Calif. officials to fix how dispatchers rank 911 calls
'I just don’t see how someone who is vomiting is in more dire straits than someone who is shot,' said a paramedic who wishes to remain anonymous
NBC Bay Area
ALAMEDA COUNTY, Calif. — Alameda County is changing the way dispatchers prioritize 911 calls after the NBC Bay Area Investigative Unit discovered a potentially dangerous flaw in the current emergency medical response system.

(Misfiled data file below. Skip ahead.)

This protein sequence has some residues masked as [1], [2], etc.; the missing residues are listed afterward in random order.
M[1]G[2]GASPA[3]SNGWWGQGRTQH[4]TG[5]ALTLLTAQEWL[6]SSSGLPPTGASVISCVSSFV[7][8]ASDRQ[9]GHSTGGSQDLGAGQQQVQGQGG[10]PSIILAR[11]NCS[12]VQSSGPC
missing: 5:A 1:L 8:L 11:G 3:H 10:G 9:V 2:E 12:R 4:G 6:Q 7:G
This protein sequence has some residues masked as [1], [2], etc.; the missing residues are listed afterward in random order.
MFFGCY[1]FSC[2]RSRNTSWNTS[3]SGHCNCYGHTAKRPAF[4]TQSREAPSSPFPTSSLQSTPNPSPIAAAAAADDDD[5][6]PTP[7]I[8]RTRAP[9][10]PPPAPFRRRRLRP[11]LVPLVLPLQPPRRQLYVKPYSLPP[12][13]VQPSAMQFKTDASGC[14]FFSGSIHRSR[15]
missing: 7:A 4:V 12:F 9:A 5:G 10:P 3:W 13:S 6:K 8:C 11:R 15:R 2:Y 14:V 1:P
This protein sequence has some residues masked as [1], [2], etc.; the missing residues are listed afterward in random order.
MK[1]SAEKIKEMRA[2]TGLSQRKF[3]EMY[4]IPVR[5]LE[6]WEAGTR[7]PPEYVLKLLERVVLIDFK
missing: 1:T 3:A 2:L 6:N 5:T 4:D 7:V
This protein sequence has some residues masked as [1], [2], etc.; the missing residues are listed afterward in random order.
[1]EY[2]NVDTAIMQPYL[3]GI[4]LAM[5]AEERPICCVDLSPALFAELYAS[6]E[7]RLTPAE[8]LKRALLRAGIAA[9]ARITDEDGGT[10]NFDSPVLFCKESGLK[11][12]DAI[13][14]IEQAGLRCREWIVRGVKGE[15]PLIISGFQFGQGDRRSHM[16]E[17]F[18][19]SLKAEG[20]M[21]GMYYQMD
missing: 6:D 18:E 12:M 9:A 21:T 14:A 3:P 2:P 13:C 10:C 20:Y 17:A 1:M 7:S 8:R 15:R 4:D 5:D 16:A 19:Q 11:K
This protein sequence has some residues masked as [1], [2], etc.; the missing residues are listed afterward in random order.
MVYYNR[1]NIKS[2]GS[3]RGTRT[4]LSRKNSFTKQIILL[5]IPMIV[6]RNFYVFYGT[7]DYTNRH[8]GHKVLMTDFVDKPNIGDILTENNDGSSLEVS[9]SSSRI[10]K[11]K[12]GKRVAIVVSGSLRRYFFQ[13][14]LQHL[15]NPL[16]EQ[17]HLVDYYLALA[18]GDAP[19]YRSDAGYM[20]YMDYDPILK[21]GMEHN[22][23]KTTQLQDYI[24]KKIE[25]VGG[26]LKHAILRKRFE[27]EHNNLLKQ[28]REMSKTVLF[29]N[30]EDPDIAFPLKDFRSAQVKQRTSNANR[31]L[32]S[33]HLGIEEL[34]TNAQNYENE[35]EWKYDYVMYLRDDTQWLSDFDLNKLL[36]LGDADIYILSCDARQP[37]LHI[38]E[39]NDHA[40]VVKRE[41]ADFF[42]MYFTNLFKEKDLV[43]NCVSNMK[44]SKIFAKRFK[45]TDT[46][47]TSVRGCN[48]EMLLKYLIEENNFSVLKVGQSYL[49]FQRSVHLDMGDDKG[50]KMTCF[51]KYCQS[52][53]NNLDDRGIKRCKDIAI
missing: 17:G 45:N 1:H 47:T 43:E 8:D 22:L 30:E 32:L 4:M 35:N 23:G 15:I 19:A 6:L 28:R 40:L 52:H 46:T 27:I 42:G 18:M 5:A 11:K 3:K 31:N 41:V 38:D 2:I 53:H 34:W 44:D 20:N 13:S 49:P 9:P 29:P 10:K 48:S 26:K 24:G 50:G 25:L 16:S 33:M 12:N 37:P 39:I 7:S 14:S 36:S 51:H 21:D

Veteran paramedics and data reviews by the Investigative Unit have exposed that emergency calls for shootings, stabbings and penetrating traumas are often given a lower priority status than calls for patients who are vomiting, intoxicated or simply feeling clammy.
“I just don’t see how someone who is vomiting is in more dire straits than someone who is shot,” said an experienced paramedic who wishes to remain anonymous for fear of being fired. “I am afraid for anyone who needs help in the 911 system.”